Bach’s Royal Instruments #0311
Although we’ll never be able to find a definitive Bach organ, we do know where he played and the sorts of instruments which influenced him. On this week’s show, we’ll visit the church in Arnstadt, Bach’s first important job, drop in at the Castle Church in Lahm, where he helped a cousin with the organ design, and at Altenburg Palace where, later, his best pupil, Krebs, was employed. We’ll hear an instrument by Silbermann, who Bach respected but with whom he did not see eye-to-eye, also the new organ at Saint Thomas Church, Leipzig, modeled after one in Bach’s hometown, and the extraordinary Hildebrandt masterpiece in Naumburg, which we think Bach designed. Bach traveled the countryside as Germany’s foremost recitalist, and we follow his footsteps to hear the sounds he knew and the organs which were important in his growth as an artist. Come with us to Arnstadt, Altenburg, Naumburg, Leipzig and Lahm, as we revisit history and celebrate Bach’s Royal Instruments.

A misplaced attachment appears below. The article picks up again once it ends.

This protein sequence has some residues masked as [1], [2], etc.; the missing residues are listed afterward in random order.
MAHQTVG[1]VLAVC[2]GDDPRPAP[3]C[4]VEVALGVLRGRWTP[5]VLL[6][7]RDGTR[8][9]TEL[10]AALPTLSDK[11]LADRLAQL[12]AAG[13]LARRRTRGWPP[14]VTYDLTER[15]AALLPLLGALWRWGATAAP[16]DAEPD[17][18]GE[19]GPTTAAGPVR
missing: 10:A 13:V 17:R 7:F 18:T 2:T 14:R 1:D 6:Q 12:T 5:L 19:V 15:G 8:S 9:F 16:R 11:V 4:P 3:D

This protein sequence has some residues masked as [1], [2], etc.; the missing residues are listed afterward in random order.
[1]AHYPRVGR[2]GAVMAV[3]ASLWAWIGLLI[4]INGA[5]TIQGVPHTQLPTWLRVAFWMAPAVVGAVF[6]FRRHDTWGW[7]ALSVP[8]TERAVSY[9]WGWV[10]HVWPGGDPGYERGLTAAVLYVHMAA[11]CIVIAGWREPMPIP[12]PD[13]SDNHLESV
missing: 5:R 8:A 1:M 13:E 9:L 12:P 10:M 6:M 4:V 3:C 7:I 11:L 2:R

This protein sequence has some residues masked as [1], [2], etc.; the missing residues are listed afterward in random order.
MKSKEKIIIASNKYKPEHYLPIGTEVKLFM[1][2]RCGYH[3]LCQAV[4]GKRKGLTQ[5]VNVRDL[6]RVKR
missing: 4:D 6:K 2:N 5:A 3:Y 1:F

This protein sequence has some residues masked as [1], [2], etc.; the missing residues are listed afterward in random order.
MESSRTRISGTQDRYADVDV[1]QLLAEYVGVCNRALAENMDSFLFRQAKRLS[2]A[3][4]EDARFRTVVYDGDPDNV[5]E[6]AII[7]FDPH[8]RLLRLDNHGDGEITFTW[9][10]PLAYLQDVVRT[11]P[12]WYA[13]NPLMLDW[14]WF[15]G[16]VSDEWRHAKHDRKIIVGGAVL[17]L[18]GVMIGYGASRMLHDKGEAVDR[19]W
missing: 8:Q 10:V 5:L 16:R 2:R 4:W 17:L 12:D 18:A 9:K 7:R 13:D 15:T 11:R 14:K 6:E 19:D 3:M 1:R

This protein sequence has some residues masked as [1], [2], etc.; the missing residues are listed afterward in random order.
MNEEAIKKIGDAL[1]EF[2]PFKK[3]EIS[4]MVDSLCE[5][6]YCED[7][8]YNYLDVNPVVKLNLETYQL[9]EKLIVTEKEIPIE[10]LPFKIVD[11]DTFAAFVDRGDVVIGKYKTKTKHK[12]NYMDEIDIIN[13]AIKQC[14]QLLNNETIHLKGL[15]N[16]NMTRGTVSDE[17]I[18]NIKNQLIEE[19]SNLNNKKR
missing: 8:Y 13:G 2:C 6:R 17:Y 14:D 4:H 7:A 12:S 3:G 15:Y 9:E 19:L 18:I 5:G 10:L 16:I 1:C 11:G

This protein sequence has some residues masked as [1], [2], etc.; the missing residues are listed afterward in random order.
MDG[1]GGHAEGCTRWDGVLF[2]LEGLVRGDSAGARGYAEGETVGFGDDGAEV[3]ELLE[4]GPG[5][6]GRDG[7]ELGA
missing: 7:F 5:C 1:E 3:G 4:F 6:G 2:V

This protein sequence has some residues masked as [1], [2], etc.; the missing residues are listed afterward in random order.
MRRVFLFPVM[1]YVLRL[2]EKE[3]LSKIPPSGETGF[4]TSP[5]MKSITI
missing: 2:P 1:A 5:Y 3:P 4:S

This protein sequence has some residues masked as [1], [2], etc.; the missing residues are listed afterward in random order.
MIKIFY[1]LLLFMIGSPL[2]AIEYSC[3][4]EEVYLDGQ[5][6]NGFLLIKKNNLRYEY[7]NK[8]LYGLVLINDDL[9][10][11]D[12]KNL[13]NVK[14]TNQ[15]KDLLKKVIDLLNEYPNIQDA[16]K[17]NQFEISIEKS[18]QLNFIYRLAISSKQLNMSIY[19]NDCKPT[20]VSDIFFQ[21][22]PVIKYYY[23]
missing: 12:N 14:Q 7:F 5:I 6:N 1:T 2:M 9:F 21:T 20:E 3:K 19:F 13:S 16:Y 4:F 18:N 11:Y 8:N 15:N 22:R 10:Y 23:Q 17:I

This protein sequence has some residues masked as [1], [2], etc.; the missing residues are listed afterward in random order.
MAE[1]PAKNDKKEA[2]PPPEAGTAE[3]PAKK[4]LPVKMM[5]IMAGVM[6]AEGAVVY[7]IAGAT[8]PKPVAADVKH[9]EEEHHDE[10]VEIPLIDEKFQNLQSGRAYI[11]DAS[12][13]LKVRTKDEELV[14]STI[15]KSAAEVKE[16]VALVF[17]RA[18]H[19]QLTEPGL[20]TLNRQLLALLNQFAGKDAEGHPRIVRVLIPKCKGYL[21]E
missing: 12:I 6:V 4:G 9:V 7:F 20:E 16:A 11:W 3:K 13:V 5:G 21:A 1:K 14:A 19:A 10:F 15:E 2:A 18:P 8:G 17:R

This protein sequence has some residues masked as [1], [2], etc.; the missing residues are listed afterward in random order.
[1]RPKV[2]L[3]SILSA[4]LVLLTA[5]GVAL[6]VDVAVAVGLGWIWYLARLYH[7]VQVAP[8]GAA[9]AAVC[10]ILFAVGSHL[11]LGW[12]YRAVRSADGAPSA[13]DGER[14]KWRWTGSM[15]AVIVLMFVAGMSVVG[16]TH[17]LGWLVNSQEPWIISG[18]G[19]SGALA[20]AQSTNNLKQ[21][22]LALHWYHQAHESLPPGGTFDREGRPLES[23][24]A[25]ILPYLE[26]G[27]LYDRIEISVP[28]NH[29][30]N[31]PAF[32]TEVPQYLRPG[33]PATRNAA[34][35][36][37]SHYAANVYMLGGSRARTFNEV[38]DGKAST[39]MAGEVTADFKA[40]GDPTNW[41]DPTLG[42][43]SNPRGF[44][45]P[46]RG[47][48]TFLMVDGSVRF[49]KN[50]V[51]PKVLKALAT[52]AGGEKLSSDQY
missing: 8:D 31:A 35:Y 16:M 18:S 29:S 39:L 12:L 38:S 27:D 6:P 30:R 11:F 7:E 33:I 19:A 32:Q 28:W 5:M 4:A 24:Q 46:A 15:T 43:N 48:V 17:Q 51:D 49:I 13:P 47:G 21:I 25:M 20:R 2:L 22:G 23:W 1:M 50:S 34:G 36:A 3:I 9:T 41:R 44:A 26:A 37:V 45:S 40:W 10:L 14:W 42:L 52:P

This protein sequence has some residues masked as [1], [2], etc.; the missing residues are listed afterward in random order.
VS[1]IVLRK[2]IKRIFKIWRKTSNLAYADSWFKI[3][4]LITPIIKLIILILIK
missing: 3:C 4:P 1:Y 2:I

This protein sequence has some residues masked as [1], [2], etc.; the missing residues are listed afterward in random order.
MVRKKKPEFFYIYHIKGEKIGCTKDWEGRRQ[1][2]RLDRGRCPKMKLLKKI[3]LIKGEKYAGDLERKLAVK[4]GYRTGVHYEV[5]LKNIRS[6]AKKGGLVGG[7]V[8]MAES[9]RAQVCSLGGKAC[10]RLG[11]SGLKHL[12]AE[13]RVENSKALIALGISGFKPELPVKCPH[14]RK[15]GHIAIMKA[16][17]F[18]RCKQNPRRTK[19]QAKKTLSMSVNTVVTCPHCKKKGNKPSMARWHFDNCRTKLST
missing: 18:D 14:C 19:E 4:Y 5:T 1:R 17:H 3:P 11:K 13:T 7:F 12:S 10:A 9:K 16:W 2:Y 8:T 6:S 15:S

J.S. BACH: 4 Pieces in G: Praeludium, S. 568; 3 Neumeister Chorale-preludes: O Jesu, wie ist dein Gestalt, S. 1094; Was Gott tut, S. 1116; Wir Christenleut, S. 1090 –Gottfried Preller (1703 Wender/J.S. Bach Church, Arnstadt, Germany) Bach-Kirche 2000
J.S. BACH: Aria, Mein gläubiges Herze, from Cantata Number 68 –Dorothee Mields, soprano; Leipzig Consort. J.S. BACH: Kyrie, Gott Vater in Ewigkeit, S. 672 –Stefan Altner (1724 Hildebrandt/University of Leipzig Instrument Museum, Germany) Raumklang CD-2001
J.S. BACH: 2 Leipzig Chorale-preludes: Schmücke dich, O liebe Seele, S. 654; Komm heiliger Geist, Herre Gott, S. 651 –Robert Clark (1746 Hildebrandt/St. Wenzel Church, Naumburg, Germany) Calcante CD-041